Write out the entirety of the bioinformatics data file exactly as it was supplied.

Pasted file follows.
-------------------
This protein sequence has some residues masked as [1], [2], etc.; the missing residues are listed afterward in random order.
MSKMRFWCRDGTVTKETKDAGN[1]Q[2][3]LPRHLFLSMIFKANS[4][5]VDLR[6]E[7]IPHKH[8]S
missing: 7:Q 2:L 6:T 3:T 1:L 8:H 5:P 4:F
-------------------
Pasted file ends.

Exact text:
This protein sequence has some residues masked as [1], [2], etc.; the missing residues are listed afterward in random order.
MSKMRFWCRDGTVTKETKDAGN[1]Q[2][3]LPRHLFLSMIFKANS[4][5]VDLR[6]E[7]IPHKH[8]S
missing: 7:Q 2:L 6:T 3:T 1:L 8:H 5:P 4:F